After she'd read Unto the Daughters, one of my fellow Italian genealogists posed an interesting question on both the PIE and COI genealogy listservs. She has given me permission to share it here with my readers.
I'm noodling an answer as I plumb my personal feelings about the differences/similarities between omerta' and la bella figura vis a vis not only the book, but in light of my decision to tell Frances' story.
With Karen Brattesani's permission, here is what she posted:
When I was a child, May was the month of bright yellow forsythia, fuzzy fat pussy willow, and the May altars my classmates and I concocted from shoe boxes disguised with tinfoil and adorned with doilies, flowers real and artificial, and glow-in-the-dark or dashboard-sized statues of the Virgin Mary. The time of First Holy Communions and, ultimately, the pageant to crown Mary's statue at the side altar of church, May was probably the month when I first learned "Lovely Lady Dressed in Blue" by Mary Dixon Thayer, a poem/prayer I memorized in grade school.
This May, I am thrilled to share the current issue of Ovunque Siamo, the online journal of New Italian-American Writing edited by Michelle Messina Reale, in which my Madonne Nere inspired riff on Thayer's poem appears.
Here is a taste of my LOVELY LADY, DARK OF HUE,:
Lovely Lady, dark of hue,
Teach me how to pray.
A god was born your little boy,
Tell me what to say
When you sat him, as he grew,
Gently on your knee
Did you sing to him the way
My mother sang to me?
Did he hold your hand at night?
Did you ever cry
Telling him stories of the world?
Ah! Then did he pry
The deepest secrets from your soul —
The name of every herb,
Of every sacred flower
You sowed to save the earth?
Lovely lady, darkly hewn
From an ancient tree....
November 13, 2009, marked a century since the tragedy at the Cherry Mine. Sunday, March 15, 2009, was the official day of remembrance in Cherry, and descendants from around the world gathered to commemorate our country's worst coal mine fire.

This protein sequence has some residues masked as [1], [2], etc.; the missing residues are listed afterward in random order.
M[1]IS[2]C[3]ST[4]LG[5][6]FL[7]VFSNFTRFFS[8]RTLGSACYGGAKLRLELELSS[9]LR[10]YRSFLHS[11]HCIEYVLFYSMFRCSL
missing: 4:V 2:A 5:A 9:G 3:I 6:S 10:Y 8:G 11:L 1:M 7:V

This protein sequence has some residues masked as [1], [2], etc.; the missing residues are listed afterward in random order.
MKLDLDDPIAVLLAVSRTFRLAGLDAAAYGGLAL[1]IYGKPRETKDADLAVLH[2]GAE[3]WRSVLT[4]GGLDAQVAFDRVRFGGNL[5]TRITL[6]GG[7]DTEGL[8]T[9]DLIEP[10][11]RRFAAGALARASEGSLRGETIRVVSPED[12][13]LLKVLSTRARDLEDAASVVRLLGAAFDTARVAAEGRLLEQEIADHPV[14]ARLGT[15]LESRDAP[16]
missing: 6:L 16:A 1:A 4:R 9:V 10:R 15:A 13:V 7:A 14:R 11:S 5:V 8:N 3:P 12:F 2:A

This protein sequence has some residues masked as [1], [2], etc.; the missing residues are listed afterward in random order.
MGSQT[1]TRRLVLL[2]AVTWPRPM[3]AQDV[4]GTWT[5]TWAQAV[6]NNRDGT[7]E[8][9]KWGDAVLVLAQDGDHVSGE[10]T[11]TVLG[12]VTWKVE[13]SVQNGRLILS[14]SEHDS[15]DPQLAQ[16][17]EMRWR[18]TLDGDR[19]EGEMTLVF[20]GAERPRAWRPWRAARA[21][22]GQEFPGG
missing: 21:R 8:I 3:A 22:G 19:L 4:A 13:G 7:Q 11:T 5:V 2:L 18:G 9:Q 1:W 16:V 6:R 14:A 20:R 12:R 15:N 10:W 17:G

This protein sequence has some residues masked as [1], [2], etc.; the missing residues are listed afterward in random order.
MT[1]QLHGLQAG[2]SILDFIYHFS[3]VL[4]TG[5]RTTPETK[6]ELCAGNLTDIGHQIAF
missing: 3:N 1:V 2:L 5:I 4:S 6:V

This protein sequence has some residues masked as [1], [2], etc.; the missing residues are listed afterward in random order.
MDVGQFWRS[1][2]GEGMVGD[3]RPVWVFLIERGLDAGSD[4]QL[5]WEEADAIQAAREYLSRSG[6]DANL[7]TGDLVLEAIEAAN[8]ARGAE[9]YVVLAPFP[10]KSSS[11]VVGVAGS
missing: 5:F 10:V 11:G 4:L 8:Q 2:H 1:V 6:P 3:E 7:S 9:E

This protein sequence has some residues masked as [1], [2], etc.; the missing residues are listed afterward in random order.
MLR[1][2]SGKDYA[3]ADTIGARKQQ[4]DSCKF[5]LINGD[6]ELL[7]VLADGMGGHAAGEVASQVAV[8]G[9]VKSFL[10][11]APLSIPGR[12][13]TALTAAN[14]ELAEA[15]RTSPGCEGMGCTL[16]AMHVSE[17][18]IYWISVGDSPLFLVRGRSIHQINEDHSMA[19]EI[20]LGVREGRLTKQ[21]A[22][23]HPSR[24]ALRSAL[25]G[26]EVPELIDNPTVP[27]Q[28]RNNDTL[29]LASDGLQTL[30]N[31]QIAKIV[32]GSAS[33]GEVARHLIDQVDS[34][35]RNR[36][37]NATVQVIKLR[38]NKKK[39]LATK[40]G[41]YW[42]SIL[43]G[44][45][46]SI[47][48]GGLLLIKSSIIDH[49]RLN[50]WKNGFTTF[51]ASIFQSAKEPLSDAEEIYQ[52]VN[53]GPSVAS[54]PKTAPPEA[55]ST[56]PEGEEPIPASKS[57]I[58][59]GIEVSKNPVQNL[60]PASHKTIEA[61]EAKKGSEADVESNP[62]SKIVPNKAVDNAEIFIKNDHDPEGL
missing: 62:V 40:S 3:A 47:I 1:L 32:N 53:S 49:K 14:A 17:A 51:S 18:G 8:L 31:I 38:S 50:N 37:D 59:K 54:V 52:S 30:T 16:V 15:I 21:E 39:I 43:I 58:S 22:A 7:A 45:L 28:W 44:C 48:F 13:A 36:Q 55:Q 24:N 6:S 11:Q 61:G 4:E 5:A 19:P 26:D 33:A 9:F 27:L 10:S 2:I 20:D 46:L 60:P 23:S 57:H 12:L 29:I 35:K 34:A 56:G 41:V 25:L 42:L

As part of the observance, a memorial built through contributions was dedicated next to the Cherry Library. Donors purchased pavers at $150 each, which were inscribed with names of miner ancestors, family names or greetings.
My co-author, Jill Gregory, and I both loved these two beautiful tributes to the special people our contest winners wrote about. Both capture the essence of a Lamed Vovnik, one of the 36 righteous souls born in every generation, whose goodness keeps the world in existence. Both of our contest winners received autographed copies of THE BOOK OF NAMES, WOLF RIVER, and UNTO THE DAUGHTERS.
On Sunday, April 6, 2008, I went with friends to the Detroit Opera House to see La Sonnambula -- I was not familiar with the libretto so I’d printed out a synopsis of the opera before we left, then forgot to bring it along. (I also forgot to bring Kleenex, but didn’t think I’d be in need of tissues.)
La Sonnambula is the story of a young woman, Amina, betrothed to be wed the next day. The celebration of her betrothal to Elvino is interrupted by one of the most common plot devices ever -- a stranger comes to town. This stranger (actually the village’s long absent count) showers her with compliments to the dismay of Elvino, a jealous man.
On Saturday, October 20, and Sunday, October 21, hear me chat with Florine Mark about my books, career and background on her "Remarkable Woman" radio program.
Florine and I recently spent an intense and interesting half hour taping the show in the studios of WMGC-FM. The vivacious president and chairman of the board of The WW Group, Inc. (Weight Watchers), is a warm and probing host who manages to cover a lot of territory in just a half hour. I hope you'll enjoy the interview as much as I did.
Here are the program's air times for five markets throughout Michigan